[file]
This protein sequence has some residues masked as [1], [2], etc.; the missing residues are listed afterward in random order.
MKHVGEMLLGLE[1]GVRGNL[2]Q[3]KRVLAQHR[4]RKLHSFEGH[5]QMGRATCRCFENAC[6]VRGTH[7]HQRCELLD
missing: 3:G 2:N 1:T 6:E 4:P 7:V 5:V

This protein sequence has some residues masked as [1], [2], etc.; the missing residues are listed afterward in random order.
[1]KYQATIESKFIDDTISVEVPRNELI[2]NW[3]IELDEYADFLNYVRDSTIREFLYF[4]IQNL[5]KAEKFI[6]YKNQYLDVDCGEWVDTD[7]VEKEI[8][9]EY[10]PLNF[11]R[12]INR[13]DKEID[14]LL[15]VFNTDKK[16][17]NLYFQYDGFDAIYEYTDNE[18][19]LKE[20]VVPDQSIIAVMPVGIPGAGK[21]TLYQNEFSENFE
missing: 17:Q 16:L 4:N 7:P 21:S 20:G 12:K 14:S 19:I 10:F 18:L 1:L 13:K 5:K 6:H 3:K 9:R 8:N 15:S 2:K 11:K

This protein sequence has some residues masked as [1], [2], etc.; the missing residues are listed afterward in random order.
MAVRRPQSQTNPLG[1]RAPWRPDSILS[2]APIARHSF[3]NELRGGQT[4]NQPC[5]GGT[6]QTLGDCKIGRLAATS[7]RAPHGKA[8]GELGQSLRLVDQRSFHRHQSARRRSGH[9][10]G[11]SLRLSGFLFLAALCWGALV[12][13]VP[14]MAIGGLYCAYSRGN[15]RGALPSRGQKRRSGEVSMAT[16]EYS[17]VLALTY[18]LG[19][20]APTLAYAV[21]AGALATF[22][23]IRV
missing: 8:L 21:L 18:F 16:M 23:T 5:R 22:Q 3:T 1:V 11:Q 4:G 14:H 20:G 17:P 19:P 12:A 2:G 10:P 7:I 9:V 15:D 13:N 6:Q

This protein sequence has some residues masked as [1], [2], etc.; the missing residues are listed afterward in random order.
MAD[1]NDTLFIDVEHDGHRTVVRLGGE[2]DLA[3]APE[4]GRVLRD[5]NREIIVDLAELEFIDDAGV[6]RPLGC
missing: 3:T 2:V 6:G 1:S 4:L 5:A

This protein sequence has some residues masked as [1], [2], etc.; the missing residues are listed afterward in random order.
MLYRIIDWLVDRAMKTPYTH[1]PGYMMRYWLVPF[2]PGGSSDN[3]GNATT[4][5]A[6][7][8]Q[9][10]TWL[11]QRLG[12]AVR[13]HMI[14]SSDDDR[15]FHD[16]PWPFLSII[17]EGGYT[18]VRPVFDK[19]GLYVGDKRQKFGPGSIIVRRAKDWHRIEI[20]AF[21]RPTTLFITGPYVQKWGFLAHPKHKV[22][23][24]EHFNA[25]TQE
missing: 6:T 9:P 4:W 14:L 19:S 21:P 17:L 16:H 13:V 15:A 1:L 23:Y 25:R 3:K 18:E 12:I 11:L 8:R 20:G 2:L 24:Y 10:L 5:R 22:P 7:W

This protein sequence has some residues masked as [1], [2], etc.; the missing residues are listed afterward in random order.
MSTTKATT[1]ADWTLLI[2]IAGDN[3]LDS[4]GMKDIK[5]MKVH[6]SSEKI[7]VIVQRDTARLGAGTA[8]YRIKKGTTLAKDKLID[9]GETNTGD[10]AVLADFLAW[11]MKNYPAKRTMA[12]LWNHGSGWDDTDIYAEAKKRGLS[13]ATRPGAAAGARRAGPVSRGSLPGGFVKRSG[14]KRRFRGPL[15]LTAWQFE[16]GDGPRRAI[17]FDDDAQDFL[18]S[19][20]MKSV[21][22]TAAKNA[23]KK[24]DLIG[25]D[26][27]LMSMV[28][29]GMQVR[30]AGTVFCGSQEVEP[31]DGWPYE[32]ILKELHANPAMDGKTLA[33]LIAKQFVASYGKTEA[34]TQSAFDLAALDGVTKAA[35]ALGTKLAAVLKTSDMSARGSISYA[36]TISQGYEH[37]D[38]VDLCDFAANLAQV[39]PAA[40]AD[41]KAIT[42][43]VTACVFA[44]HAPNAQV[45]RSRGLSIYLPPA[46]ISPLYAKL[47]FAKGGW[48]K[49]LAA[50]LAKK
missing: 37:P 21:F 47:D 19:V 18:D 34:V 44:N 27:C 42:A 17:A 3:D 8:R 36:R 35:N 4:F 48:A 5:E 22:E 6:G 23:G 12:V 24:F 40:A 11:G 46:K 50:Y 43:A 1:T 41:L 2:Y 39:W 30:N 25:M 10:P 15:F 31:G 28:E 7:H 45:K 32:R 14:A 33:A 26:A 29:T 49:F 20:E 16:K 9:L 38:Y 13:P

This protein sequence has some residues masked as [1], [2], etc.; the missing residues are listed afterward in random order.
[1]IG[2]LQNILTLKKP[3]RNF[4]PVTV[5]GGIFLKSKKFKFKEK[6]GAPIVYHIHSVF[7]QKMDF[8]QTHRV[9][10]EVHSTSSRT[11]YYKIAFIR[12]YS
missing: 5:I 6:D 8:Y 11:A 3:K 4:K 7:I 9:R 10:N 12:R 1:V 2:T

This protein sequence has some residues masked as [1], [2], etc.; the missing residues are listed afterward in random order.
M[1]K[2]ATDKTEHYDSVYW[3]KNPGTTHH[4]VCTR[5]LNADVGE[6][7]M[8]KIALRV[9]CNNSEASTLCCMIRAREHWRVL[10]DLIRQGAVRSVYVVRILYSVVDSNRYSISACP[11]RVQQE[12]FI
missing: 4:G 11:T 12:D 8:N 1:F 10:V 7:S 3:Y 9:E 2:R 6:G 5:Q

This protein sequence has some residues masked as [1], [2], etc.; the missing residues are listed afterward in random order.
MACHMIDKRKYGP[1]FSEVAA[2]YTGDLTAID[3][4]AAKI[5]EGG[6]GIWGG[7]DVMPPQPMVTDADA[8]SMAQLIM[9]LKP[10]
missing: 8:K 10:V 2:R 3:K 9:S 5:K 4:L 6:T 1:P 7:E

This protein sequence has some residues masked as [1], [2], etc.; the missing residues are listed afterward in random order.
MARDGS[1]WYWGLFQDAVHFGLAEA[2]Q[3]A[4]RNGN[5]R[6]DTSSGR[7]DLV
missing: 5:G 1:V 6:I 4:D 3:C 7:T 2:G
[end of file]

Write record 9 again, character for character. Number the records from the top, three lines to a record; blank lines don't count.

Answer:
This protein sequence has some residues masked as [1], [2], etc.; the missing residues are listed afterward in random order.
MACHMIDKRKYGP[1]FSEVAA[2]YTGDLTAID[3][4]AAKI[5]EGG[6]GIWGG[7]DVMPPQPMVTDADA[8]SMAQLIM[9]LKP[10]
missing: 8:K 10:V 2:R 3:K 9:S 5:K 4:L 6:T 1:P 7:E